What clubs should kids do?

This blog post is by Nicola Baird sharing ideas about thrifty, creative and eco-friendly ways to raise children. What skill do you think all children might benefit from? In praise of riding ponies… For more info about parenting see my book Homemade Kids, or for my website click here 

A life coach friend, Karen Liebenguth, has just had a Q&A in Psychologies magazine. It’s really interesting how she finds her clients are surprised by how much they benefit from doing outdoor sessions, whatever the season. Mostly they go for a walk in the park. Sometimes the client even tries feeling the grass barefoot… See the article here.

For the past five years I’ve been teaching children to ride at a stables a five minute walk from the penultimate stop on the Picadilly tube line. Being with horses is always wonderful for me, but it’s great for the children. If there was only one club (and I could raise the cash) then I’d want every child who showed interest to have a go riding.

As riders they learn to control an animal that weighs about a tonne! They learn to be brave and empathetic. They have times when it’s frustrating, and other sessions when the pony does all they want including a neat little canter to the back of the ride. They learn so many skills, not just how to rise to the trot. Even though none of them will have their own pony, they learn responsiblity – by realising that animal care is incredibly hard work and a day-on-day task, even if you are ill it simply cannot be missed.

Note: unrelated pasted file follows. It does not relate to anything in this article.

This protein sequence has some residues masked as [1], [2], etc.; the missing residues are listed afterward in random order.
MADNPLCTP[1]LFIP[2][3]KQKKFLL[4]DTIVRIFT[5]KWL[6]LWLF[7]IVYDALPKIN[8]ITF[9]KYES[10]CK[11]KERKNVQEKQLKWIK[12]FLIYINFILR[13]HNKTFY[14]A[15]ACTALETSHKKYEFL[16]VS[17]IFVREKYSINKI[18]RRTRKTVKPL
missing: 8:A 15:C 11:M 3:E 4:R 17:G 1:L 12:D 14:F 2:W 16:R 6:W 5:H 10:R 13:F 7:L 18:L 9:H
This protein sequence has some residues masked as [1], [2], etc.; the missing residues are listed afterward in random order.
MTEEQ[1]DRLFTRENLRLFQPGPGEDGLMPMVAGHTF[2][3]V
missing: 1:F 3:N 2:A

Part of nature
This week Anna saw a mouse by the side of the “school” (riding ring) and Rhiannon went into some detail why she doesn’t like birds in buildings (pigeons and magpies often take advantage of the high roof beams) because they can spook the ponies. Several times I’ve stopped a lesson so we can all watch a fox padding across the paddocks. And in high summer the swallows are out in force, coming back year after year to nest in the stables. It is a delight to untack your pony while watching those noisy swallow babies being fed by their busy parents.

Whether on or off the horse they have fun outside. Walking to the riding school the pavement is by a large verge – there’s nothing like that in Islington where we happen to live. On the verge we saw coltsfoot come up, then alcanet, then the plants you can eat – dandelions and jack-by-the-hedge (a garlic mustard you can use in salads). Obviously you see the buds come out. Thanks to seeing a little bit of green regularly Nell,11, is confident identifying oak, silver birch, hawthorn, horse chestnut, sycamore and some other trees – whether they are in winter drabbery (but with buds) or full summer leaf.